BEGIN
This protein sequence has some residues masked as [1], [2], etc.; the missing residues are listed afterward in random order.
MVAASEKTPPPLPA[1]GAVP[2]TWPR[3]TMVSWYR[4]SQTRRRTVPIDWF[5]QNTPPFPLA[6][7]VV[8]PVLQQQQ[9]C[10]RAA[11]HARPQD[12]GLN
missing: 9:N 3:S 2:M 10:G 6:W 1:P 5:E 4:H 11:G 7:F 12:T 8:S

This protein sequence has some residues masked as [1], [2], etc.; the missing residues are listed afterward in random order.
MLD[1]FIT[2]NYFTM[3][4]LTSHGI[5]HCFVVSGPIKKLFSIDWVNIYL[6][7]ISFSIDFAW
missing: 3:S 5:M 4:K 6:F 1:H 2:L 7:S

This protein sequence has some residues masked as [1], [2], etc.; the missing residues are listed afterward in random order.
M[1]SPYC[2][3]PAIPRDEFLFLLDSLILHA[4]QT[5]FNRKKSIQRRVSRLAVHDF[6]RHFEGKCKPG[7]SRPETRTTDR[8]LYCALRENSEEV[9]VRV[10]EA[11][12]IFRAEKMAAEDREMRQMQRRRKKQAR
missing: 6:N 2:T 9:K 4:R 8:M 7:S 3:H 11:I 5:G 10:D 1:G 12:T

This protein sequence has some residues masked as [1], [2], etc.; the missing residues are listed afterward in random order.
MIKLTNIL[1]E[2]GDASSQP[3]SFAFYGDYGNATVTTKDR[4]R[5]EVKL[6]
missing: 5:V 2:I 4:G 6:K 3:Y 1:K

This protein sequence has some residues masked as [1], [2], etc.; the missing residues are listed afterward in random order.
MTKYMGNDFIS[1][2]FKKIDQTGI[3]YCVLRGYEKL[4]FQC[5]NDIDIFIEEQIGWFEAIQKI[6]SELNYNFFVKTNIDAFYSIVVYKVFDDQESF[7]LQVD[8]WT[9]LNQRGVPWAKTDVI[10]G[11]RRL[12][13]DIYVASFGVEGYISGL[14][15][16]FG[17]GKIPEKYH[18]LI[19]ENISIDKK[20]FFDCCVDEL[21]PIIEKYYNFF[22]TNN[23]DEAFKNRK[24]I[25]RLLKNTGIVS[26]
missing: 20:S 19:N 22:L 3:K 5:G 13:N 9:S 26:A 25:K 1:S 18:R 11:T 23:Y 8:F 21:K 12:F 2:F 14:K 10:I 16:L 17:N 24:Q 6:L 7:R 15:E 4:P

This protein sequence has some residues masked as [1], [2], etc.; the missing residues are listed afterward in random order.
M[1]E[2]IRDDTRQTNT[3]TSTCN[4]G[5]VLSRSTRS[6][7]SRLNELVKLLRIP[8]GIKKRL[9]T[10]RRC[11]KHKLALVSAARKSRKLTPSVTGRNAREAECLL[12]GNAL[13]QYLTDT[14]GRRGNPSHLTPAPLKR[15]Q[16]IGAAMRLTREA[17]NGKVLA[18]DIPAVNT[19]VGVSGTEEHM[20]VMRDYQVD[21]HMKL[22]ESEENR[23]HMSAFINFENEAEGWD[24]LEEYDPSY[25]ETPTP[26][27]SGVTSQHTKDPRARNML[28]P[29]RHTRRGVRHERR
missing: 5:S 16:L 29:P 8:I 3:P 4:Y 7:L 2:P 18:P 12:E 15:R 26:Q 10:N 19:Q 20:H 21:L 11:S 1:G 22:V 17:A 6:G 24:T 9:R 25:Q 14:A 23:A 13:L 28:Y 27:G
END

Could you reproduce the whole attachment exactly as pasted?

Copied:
This protein sequence has some residues masked as [1], [2], etc.; the missing residues are listed afterward in random order.
MVAASEKTPPPLPA[1]GAVP[2]TWPR[3]TMVSWYR[4]SQTRRRTVPIDWF[5]QNTPPFPLA[6][7]VV[8]PVLQQQQ[9]C[10]RAA[11]HARPQD[12]GLN
missing: 9:N 3:S 2:M 10:G 6:W 1:P 5:E 4:H 11:G 7:F 12:T 8:S

This protein sequence has some residues masked as [1], [2], etc.; the missing residues are listed afterward in random order.
MLD[1]FIT[2]NYFTM[3][4]LTSHGI[5]HCFVVSGPIKKLFSIDWVNIYL[6][7]ISFSIDFAW
missing: 3:S 5:M 4:K 6:F 1:H 2:L 7:S

This protein sequence has some residues masked as [1], [2], etc.; the missing residues are listed afterward in random order.
M[1]SPYC[2][3]PAIPRDEFLFLLDSLILHA[4]QT[5]FNRKKSIQRRVSRLAVHDF[6]RHFEGKCKPG[7]SRPETRTTDR[8]LYCALRENSEEV[9]VRV[10]EA[11][12]IFRAEKMAAEDREMRQMQRRRKKQAR
missing: 6:N 2:T 9:K 4:R 8:M 7:S 3:H 11:I 5:G 10:D 1:G 12:T

This protein sequence has some residues masked as [1], [2], etc.; the missing residues are listed afterward in random order.
MIKLTNIL[1]E[2]GDASSQP[3]SFAFYGDYGNATVTTKDR[4]R[5]EVKL[6]
missing: 5:V 2:I 4:G 6:K 3:Y 1:K

This protein sequence has some residues masked as [1], [2], etc.; the missing residues are listed afterward in random order.
MTKYMGNDFIS[1][2]FKKIDQTGI[3]YCVLRGYEKL[4]FQC[5]NDIDIFIEEQIGWFEAIQKI[6]SELNYNFFVKTNIDAFYSIVVYKVFDDQESF[7]LQVD[8]WT[9]LNQRGVPWAKTDVI[10]G[11]RRL[12][13]DIYVASFGVEGYISGL[14][15][16]FG[17]GKIPEKYH[18]LI[19]ENISIDKK[20]FFDCCVDEL[21]PIIEKYYNFF[22]TNN[23]DEAFKNRK[24]I[25]RLLKNTGIVS[26]
missing: 20:S 19:N 22:L 3:K 5:G 13:N 9:S 26:A 25:K 1:S 18:R 11:T 23:Y 8:F 21:K 12:F 2:F 14:K 10:I 16:L 17:N 24:Q 6:L 7:R 15:E 4:P

This protein sequence has some residues masked as [1], [2], etc.; the missing residues are listed afterward in random order.
M[1]E[2]IRDDTRQTNT[3]TSTCN[4]G[5]VLSRSTRS[6][7]SRLNELVKLLRIP[8]GIKKRL[9]T[10]RRC[11]KHKLALVSAARKSRKLTPSVTGRNAREAECLL[12]GNAL[13]QYLTDT[14]GRRGNPSHLTPAPLKR[15]Q[16]IGAAMRLTREA[17]NGKVLA[18]DIPAVNT[19]VGVSGTEEHM[20]VMRDYQVD[21]HMKL[22]ESEENR[23]HMSAFINFENEAEGWD[24]LEEYDPSY[25]ETPTP[26][27]SGVTSQHTKDPRARNML[28]P[29]RHTRRGVRHERR
missing: 5:S 16:L 29:P 8:I 3:P 4:Y 7:L 2:P 18:P 12:E 15:R 26:Q 10:N 19:Q 20:H 21:L 11:S 1:G 22:V 17:A 6:G 24:T 9:R 25:Q 14:A 23:A 13:L 28:Y 27:G